This study seems to indicate an association between the presence of a lifetime diagnosis of mood or anxiety disorder and Hashimoto disease without functional thyroid impairment. No difference was observed in mood and anxiety disorders between goitre cases and controls.
These findings are congruent with the results of a previous study  that indicated a risk for Depressive episode in subjects with antiTPO+ in a general population sample without selection by medical or psychiatric health facilities, and are consistent with several previous clinical studies providing evidence of a significant association of mood disorders or post-partum depression and symptomless autoimmune thyroiditis with or without sub-clinical hypothyroidism .
The above-cited community survey found that subjects with at least one lifetime diagnosis of anxiety disorders presented anti-TPO+ more frequently than subjects without mood or anxiety disorders. However, no specific anxiety diagnosis was found to be associated with anti-TPO+, although General Anxiety Disorder showed a strong trend toward association (P < 0.058). Anxiety Disorder Not Otherwise Specified was more frequently observed with anti-TPO+, but this is only a sub-threshold condition. A previous research carried out on celiac patients indicated thyroid autoimmunity as possible risk factor for panic disorder . In the present study, the latter diagnosis was shown to be more frequent between Hashimoto disease and controls, although statistical significance was not reached.
Indeed, these 3 surveys seem to indicate a congruent trend of possible risk for anxiety disorders such Generalized Anxiety Disorder, Social Phobia and Panic Disorder in Hashimoto Disease.
To our knowledge, the data concerning the association between sleep disorders and Hashimoto disease is the first such evidence published in literature, although it may be consistent with a dysregulation of sleep architecture in subjects with sub-clinical thyroid impairment .
A sub-clinical dysfunction of axis thyrotropin releasing hormone (TRH) thyroid stimulating hormone (TSH) with consequent alteration of circadian rhythms of TSH has been hypothesized in several depressive disorders. Indeed, this hypothesis may explain why some forms of mood disorders were associated with anti-TPO+ without hypothyroidism, as defined by blood routine tests. A slight reduction in thyroid hormone secretion such as that found in sub-clinical hypothyroidism may affect cognition and mood . At variance with other tissues which mainly rely on peripherally generated triiodothyronine, the brain utilizes preferentially circulating thyroxine directly secreted by the thyroid gland and may become hypothyroid before other organs .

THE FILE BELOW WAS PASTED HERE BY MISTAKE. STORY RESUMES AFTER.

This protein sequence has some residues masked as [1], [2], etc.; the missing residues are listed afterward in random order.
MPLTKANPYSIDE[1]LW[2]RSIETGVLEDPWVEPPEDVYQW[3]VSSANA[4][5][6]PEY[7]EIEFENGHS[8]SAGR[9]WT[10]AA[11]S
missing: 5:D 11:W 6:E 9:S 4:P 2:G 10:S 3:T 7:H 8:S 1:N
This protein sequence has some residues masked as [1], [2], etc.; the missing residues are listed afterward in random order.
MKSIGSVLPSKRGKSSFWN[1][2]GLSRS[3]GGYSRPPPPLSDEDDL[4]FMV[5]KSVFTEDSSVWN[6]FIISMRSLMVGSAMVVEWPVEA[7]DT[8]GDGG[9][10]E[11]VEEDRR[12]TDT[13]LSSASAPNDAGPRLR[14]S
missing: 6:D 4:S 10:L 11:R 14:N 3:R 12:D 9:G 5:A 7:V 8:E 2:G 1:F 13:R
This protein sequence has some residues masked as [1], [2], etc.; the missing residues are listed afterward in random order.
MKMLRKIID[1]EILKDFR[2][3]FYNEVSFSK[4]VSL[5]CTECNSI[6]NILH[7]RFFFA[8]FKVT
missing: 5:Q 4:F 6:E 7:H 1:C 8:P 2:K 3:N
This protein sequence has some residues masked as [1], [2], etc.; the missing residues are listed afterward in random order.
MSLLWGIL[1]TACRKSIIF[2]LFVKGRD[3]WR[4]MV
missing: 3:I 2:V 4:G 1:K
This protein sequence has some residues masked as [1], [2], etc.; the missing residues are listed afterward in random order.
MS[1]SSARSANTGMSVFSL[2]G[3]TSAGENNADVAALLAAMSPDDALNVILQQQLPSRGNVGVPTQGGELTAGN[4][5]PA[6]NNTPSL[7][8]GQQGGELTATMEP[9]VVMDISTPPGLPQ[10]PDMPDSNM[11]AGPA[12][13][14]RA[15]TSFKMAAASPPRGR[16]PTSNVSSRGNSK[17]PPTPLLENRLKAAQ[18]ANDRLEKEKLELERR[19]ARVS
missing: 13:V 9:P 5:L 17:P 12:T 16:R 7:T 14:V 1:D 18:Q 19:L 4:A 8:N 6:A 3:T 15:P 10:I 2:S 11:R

Alternatively, autoimmunity may be implicated in some form of extra-thyroid disease associated (even indirectly) with the depressive symptomatology.
In Hashimoto disease the onset of vasculitis is frequently observed and would seem to be directly correlated to the duration of the illness .
In this disease brain perfusion modifications would appear to be of an aspecific nature; recently however, Spect examination revealed a marked compromising of the left cingulum posterioris, thus related in the etiology of associated affective disorders .
Recent evidence suggests that thyroid autoimmunity may be affected by the Hypothalamic-pituitary-adrenal axis (HPA) through the balance of proinflammatory and antiinflammatory cytokines [15, 16]. In line with this view, the increased frequency of post-partum depression, associated to the fact that pregnancy would seem to be a "protected" period, could explain at least in part the consequences on thyroid autoimmunity elicited by HPA-related modifications to the immunitary axis. Indeed, similar phenomena are observed in both rheumatoid arthritis and multiple sclerosis and therefore Hashimoto vasculitis may also be involved .
The potential of this study is limited by the small sample size, particularly regard to psychiatric diagnoses less frequently observed in the general population, such as Panic Disorder; the extension of the findings is therefore rather limited.